BAGHDAD (Reuters) - Iraq has contingency plans for any stoppage of Iranian gas imports for its power grid but hopes no such disruption will take place, Oil Minister Thamer Ghadhban said on Thursday.
He also said a meeting of OPEC’s ministerial monitoring committee in Saudi Arabia this weekend would assess member states’ commitment to a deal reducing oil production and that oil prices and markets were now stable.
“It’s still too early to predict what will be decided,” Ghadhban told a news conference when asked whether the Organization of the Petroleum Exporting Countries and its oil-producer allies could extend the output cut or boost supplies.
The gathering on Sunday in Jeddah may issue a recommendation ahead of OPEC’s policymaking meeting with its allies next month in Vienna.
Turkey has asked to buy more Iraqi crude, Ghadhban added, speaking in Baghdad a day after Iraqi Prime Minister Adel Abdul Mahdi traveled to Turkey to meet President Tayyip Erdogan.
The United States is ramping up sanctions pressure on Iraq’s neighbor and ally Iran, especially over oil exports.
“Turkey has asked to increase its crude oil imports from Iraq and we have pledged to consider the Turkish request positively,” Ghadhban said.
Iraq relies heavily on gas from Iran for its electricity supply, which is stretched during hot summer months.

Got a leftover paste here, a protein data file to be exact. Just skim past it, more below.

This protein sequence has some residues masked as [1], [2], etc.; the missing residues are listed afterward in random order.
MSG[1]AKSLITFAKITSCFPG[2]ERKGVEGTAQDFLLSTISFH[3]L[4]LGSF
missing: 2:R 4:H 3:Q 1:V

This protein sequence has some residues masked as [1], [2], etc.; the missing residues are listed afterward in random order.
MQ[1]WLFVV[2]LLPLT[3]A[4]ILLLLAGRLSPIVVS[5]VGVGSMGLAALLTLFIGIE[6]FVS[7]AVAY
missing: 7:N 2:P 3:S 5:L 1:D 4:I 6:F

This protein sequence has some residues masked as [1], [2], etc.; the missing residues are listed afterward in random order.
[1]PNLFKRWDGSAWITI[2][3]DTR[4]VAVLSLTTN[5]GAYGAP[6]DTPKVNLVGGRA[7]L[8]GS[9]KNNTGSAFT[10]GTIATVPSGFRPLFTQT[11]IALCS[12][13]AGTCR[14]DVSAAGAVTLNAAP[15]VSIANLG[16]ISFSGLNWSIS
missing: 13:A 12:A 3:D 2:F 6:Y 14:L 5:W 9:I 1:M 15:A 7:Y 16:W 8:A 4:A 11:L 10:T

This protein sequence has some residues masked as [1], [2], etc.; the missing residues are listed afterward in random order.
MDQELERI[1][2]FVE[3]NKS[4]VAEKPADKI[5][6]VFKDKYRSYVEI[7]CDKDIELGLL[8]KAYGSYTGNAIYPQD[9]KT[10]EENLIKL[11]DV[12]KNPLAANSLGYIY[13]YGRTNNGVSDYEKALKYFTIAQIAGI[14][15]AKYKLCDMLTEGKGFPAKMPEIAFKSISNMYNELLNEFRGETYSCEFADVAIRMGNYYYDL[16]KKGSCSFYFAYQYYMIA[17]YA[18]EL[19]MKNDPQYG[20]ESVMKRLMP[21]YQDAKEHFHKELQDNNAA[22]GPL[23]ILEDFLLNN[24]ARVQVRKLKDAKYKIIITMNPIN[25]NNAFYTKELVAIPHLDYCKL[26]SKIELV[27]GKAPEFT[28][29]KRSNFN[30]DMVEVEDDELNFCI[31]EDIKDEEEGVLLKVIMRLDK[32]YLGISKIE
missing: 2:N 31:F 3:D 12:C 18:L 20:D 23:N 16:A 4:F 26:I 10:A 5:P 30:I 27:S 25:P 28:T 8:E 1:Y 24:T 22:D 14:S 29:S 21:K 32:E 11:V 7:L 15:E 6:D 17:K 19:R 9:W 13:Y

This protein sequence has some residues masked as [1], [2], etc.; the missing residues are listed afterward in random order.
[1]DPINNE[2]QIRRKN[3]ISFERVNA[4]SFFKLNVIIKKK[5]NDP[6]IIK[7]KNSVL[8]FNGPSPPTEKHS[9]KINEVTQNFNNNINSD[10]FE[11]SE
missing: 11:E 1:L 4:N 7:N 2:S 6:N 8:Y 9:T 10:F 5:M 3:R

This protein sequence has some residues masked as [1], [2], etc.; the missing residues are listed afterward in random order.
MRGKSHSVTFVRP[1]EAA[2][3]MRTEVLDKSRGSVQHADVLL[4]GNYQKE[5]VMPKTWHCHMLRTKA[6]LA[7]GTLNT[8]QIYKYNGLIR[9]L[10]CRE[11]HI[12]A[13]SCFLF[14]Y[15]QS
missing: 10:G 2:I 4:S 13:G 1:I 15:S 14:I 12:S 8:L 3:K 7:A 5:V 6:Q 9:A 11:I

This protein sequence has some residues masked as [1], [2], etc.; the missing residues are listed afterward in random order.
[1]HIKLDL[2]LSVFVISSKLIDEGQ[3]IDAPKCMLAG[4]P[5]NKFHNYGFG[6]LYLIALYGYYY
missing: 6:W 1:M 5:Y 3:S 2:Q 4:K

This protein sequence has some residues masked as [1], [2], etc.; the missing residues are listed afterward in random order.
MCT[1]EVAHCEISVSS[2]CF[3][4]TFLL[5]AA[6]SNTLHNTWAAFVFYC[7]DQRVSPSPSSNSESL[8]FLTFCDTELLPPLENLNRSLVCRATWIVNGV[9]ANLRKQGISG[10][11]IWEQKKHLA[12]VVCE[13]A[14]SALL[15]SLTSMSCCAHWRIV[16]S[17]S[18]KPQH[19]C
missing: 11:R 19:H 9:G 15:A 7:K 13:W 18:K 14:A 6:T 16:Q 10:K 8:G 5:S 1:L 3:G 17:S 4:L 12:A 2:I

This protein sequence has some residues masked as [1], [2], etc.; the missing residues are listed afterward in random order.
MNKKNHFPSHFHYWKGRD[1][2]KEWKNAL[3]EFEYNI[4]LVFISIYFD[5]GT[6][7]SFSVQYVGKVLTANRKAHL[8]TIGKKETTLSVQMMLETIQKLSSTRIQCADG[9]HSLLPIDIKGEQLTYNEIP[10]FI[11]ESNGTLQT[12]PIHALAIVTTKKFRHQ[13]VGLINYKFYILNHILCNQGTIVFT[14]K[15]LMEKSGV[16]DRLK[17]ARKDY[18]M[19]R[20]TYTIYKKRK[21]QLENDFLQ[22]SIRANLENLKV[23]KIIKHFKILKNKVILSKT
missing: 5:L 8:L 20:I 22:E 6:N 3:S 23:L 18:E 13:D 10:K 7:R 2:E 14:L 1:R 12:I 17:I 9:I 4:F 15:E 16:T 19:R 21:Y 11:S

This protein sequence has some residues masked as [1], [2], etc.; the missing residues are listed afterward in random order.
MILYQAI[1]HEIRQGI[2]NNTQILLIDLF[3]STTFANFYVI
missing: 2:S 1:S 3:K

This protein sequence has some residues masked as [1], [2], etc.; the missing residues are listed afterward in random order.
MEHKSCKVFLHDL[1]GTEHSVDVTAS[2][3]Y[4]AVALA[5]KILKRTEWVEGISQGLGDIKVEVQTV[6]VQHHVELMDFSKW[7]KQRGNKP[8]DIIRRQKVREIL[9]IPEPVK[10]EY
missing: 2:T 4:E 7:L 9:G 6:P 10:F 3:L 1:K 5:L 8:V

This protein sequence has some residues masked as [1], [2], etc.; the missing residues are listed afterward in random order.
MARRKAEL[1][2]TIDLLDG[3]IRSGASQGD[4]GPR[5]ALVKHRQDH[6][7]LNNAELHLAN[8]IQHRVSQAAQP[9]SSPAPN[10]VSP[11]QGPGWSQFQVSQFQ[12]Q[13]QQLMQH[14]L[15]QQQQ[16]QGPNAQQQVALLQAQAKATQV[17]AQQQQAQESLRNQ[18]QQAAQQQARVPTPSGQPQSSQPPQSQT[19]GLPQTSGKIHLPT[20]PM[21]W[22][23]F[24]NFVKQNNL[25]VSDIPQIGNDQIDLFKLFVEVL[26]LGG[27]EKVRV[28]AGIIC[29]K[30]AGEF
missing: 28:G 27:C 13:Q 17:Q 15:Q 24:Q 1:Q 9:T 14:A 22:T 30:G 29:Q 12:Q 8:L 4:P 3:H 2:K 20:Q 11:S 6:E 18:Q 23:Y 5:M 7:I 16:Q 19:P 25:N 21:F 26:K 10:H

A lack of electricity was one complaint by protesters in demonstrations that descended into violence in Iraq’s oil hub of Basra last year.
Asked how Iraq would react if Iranian gas imports were halted, Ghadhban said: “We hope there will be no halt, but we have taken precautionary measures for such a situation.”
The United States is urging Baghdad to sign energy deals with U.S. companies, including a share for General Electric of a $14 billion power scheme that Washington says would help wean Iraq off Iranian energy.
Ghadhban said international oil companies were operating as normal. He added that oilfields in the south and north of the country were safe and secure amid increased tensions between Washington and Tehran.
The United States evacuated non-essential staff from its diplomatic missions in Iraq over unspecified threats from Iran on Wednesday.
Sources close to foreign oil companies denied reports they were also evacuating employees on Wednesday.
The Kerbala refinery in southern Iraq will start operating in 2022 with a production capacity of 150,000 barrels per day (bpd), Ghadhban said.
Iraq plans to build a refinery with a capacity of 150,000 bpd near the northern city of Mosul to refine heavy crude from the nearby Nejma and Qayyara oilfields, the minister said.
He was speaking on the sidelines of a signing ceremony for a $400 million investment contract with Iraq’s Al-Barham Group Co.
Under the deal, facilities will be built near the Kirkuk refinery to produce 12,000 bpd of high-octane gasoline and 160 tonnes of liquefied petroleum gas per day.
Reporting by Ahmed Rasheed; Writing by John Davison, Ahmed Aboulenein; Editing by Jason Neely and Mark Potter